Book Image

Professional Scala

By : Mads Hartmann, Ruslan Shevchenko
Book Image

Professional Scala

By: Mads Hartmann, Ruslan Shevchenko

Overview of this book

This book teaches you how to build and contribute to Scala programs, recognizing common patterns and techniques used with the language. You’ll learn how to write concise, functional code with Scala. After an introduction to core concepts, syntax, and writing example applications with scalac, you’ll learn about the Scala Collections API and how the language handles type safety via static types out-of-the-box. You’ll then learn about advanced functional programming patterns, and how you can write your own Domain Specific Languages (DSLs). By the end of the book, you’ll be equipped with the skills you need to successfully build smart, efficient applications in Scala that can be compiled to the JVM.
Table of Contents (12 chapters)

Base Syntax

Now that we can use REPL, let's understand the base Scala syntax. For now, it's not necessary to learn it in detail, but let's get familiar with it by using an example.


For a formal, detailed description, refer to the SLS: Scala Language Specification here:

Base Syntax for Definitions

Scala compilation unit – This is a set of definitions inside an entity (template-entity), which can be an object, a class, or a trait. We will speak about the Object-Oriented part of the Scala language in detail later. Now, let's look at the basic syntax. Let's define some classes in REPL:

> class X {  def f():Int = 1 }
> Class X defined  // answer in REPL

Definitions inside the entity can be nested entities, functions, or values:

> def f():Int = 1

Here, the function f is defined, returning 1. We will talk about this function in detail in Chapter 3, Functions. Now, let's stay on the top-level view:

> val x = 1

Here, the value x is defined with value 1:

> var y = 2

Here, the mutable variable y is defined with value 2.

Other high-level entities include objects and traits. We can create objects by writing object or trait definitions:

>  object O {  def f():Int =1  }
>  trait O {  def f():Int =1  }

We will talk about classes, objects, and traits in the next chapter.

Now, let's look at defining an object in REPL with the name ZeroPoint.

Steps for Completion:

  1. Open REPL by typing the following command in sbt:

    sbt console
  2. Type in the following commands in REPL:

    >  object ZeroPoint {
    >     val x:Int = 0
    >     val y:Int = 0
    > }

Base Syntax for Expressions

Scala is an expression-based language, which means that everything is an expression (in the right-hand side of function and value/variable definitions).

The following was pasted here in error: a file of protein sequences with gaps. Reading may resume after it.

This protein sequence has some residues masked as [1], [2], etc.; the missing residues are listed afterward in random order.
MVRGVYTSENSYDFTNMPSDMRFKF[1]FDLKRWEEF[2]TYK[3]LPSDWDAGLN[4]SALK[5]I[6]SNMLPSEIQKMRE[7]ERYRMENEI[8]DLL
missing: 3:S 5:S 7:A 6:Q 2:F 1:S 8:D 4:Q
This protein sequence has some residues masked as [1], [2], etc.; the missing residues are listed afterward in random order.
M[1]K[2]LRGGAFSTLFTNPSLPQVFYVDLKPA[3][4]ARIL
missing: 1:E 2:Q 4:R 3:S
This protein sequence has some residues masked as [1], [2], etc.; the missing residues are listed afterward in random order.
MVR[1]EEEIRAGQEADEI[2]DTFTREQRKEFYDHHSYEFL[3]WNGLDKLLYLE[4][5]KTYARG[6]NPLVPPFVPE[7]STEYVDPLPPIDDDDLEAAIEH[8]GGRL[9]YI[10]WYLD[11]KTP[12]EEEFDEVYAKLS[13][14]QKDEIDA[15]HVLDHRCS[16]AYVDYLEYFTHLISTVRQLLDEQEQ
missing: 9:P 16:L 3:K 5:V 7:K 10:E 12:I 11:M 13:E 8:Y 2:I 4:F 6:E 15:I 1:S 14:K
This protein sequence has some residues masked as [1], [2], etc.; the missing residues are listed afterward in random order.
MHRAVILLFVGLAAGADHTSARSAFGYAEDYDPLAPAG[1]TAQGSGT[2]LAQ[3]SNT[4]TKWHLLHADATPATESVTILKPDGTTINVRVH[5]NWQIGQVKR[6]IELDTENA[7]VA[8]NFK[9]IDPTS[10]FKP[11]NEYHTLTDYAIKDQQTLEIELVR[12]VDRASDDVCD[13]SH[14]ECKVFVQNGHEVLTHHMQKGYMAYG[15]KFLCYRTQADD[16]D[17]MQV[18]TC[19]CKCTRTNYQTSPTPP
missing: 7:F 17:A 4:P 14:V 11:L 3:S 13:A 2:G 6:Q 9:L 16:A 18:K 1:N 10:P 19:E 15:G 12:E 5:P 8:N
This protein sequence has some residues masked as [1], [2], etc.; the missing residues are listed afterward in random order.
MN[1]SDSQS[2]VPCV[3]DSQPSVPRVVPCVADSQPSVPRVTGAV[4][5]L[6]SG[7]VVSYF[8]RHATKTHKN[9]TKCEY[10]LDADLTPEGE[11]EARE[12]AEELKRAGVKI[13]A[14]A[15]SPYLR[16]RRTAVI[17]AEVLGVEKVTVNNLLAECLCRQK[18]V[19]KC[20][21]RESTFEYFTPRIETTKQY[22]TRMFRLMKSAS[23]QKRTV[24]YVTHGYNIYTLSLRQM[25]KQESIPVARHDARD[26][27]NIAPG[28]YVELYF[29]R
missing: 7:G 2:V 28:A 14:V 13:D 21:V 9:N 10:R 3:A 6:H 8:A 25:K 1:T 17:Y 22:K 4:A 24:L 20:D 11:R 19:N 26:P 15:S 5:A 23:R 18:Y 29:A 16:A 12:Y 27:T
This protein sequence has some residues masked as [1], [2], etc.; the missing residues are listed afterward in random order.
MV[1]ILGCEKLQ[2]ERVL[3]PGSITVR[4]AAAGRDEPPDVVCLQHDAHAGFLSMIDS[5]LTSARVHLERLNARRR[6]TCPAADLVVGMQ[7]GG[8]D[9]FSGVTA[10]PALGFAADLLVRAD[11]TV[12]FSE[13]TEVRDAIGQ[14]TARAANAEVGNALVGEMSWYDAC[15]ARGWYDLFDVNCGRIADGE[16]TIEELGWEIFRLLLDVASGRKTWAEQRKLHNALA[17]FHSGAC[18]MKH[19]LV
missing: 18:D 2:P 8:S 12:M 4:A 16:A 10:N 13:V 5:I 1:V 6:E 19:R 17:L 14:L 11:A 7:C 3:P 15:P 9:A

Some of the base expressions are:

  • Primitive expression: Constant or value/variable name.

  • Function calls: These can be:

    • Usual function calls f(x, y).

    • Operator call syntax:

    • binary: x + y.


    Any method with an argument can be used as a binary operator. A set of predefined binary operators are similar to Java:

  • unary: !x

  • Constructors: new x creates an instance of class x.

  • Assignments to mutable variables:

    • y = 3: Assigns a value of 3 to y.

    • x = 3: This is a compiler error, and a value can't be assigned.

  • Block:

    { A; B }

    The value of a block expression is the last expression. Note that ; can be omitted if A and B are situated on different lines. The syntax for this is shown as follows:


The preceding syntax will have the same output as { A; B }.

  • Control structures

    • if statement:

             >  if (1 == 1)  "A"  else "B"
             - let's eval one in REPL
    • match/case expressions:

          >  x match {
               case "Jon"  =>  doSomethingSpecialForJon()
               case "Joe" =>   doSomethingSpecialForJoe()
               case   _   => doForAll()
    • Loops:

    • while/ do

           var i=0
            var s=0
            while(i < 10) {
                s = s+i
                i = i +1
    • Do/ while

    • Foreach, for

Shortcuts for height-order functions will be described in detail in, Chapter 4, Scala Collections.

We'll look at defining a main function which prints something onscreen and calls the main function.

  1. You should have already opened project1. If you haven't, import it into the IDE.

  2. Insert the new method inside the object definition.

  3. Insert call at the main method.

The full method should look something like this:

  object Chatbot1 {def printHello():Unit = {
println("Hello")}def main(args: Array[String]): Unit = {
printHello() … // unchanged code here